Ultrasound-Guided Inactivation of Trigger Points Combined with Muscle Fascia Stripping by Liquid Knife in Treatment of Postherpetic Neuralgia Complicated with Abdominal Myofascial Pain Syndrome: A Prospective and Controlled Clinical Study.
Pain Res Manag. 2020;2020:4298509
Authors: Lu XH, Chang XL, Liu SL, Xu JY, Gou XJ
Objective: To evaluate ultrasound-guided inactivation of myofascial trigger points (MTrPs) combined with abdominal muscle fascia stripping by liquid knife in the treatment of postherpetic neuralgia (PHN) complicated with abdominal myofascial pain syndrome (AMPS).
Methods: From January 2015 to July 2018, non-head-and-neck PHN patients in the Pain Department, The First Affiliated Hospital of Soochow University, were treated with routine oral drugs and weekly paraspinal nerve block for two weeks. Patients with 2 < VAS (visual analogue scale) score 2 proceeded to secondary treatment. If the VAS score was <2, the treatment was maintained, and so on, until the end of the four treatment cycles. Pain assessment was performed by specialized nurses at one week after each treatment, including VAS score, McGill pain questionnaire (MPQ) score, pressure pain sensory threshold (PPST), and pressure pain tolerance threshold (PPTT). VAS score was used as the main index and VAS 2 was regarded as recurrence.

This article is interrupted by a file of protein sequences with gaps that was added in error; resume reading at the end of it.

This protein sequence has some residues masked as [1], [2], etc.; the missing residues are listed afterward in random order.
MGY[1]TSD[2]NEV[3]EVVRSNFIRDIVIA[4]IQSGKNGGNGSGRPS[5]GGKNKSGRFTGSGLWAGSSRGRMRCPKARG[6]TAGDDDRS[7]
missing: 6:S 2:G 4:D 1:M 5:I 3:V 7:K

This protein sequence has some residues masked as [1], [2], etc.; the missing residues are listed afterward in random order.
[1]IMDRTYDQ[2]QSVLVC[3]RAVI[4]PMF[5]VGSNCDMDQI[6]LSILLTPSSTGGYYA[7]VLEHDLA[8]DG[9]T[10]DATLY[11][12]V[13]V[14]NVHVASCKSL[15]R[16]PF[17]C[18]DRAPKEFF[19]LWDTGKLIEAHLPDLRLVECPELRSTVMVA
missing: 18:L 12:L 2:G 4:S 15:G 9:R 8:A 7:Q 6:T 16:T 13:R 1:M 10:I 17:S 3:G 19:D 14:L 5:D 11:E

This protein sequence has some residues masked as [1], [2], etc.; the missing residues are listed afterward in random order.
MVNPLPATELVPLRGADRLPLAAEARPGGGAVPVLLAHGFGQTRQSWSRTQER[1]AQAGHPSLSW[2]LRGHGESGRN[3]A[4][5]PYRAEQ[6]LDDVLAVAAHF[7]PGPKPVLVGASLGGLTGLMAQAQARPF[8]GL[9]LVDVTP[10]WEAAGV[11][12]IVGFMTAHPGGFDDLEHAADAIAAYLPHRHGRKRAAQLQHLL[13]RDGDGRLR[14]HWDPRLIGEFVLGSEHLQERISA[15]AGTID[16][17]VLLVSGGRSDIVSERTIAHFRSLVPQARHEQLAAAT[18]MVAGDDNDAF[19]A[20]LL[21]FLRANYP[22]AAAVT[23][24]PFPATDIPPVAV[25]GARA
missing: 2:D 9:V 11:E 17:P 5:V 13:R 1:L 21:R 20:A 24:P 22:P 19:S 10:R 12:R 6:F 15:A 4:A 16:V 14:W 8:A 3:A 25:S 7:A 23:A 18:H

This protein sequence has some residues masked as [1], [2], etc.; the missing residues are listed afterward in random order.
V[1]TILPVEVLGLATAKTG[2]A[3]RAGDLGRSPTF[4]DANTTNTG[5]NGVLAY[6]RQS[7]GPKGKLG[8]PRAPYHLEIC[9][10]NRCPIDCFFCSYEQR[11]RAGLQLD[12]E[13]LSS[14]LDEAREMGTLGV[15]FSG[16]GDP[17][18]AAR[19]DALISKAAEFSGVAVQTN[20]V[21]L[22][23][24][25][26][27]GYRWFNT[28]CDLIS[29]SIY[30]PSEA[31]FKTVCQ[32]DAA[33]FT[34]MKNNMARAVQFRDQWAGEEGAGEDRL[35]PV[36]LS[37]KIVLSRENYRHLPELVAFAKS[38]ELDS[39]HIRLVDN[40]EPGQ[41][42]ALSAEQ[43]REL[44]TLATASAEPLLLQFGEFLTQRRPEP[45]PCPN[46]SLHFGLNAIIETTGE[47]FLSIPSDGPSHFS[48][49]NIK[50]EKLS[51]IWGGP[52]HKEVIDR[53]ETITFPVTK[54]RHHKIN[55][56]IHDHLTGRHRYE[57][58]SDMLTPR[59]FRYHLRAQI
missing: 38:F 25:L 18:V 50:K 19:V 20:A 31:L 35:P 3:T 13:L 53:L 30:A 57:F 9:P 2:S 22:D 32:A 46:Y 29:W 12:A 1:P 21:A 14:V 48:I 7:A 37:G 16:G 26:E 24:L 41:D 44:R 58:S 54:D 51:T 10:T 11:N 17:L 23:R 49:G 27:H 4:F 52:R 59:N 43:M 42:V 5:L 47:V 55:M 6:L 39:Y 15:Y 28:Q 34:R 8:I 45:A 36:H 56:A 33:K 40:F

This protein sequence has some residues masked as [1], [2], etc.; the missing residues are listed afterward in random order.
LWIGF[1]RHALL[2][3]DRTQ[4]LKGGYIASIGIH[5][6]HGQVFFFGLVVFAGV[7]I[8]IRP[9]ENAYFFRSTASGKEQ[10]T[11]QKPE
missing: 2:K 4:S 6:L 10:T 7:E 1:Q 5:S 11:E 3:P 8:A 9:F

Results: At one week after primary treatment, the effective rate was 66.7% in PL group, significantly higher than that in PA group (15.2%, P < 0.05). At one week after secondary treatment, the effective rate was 100% and 37.5% in PL and PA groups, respectively, with significant difference between the groups (P < 0.05). The effective rate increased to 90.6% in PA group at one week after tertiary treatment. At one week after the end of treatment cycles, the scores of VAS and MPQ were significantly lower in C1, PL, and PA groups than in C2 group (P < 0.05), while PPST and PPTT were significantly higher than in C2 group (P 0.05). At follow-up at 3 months after treatment, the recurrence rate was low in each group, with no significant difference between the groups (P > 0.05).
Conclusion: About 57% of PHN patients with mild to moderate pain are complicated with MPS, and ultrasound-guided inactivation of MTrPs with dry and wet needling can effectively treat PHN patients complicated with LMPS. However, patients with PHN complicated with AMPS need to be treated with ultrasound-guided MTrPs inactivation combined with muscle fascia stripping by liquid knife as soon as possible.
PMID: 32509046 [PubMed – in process]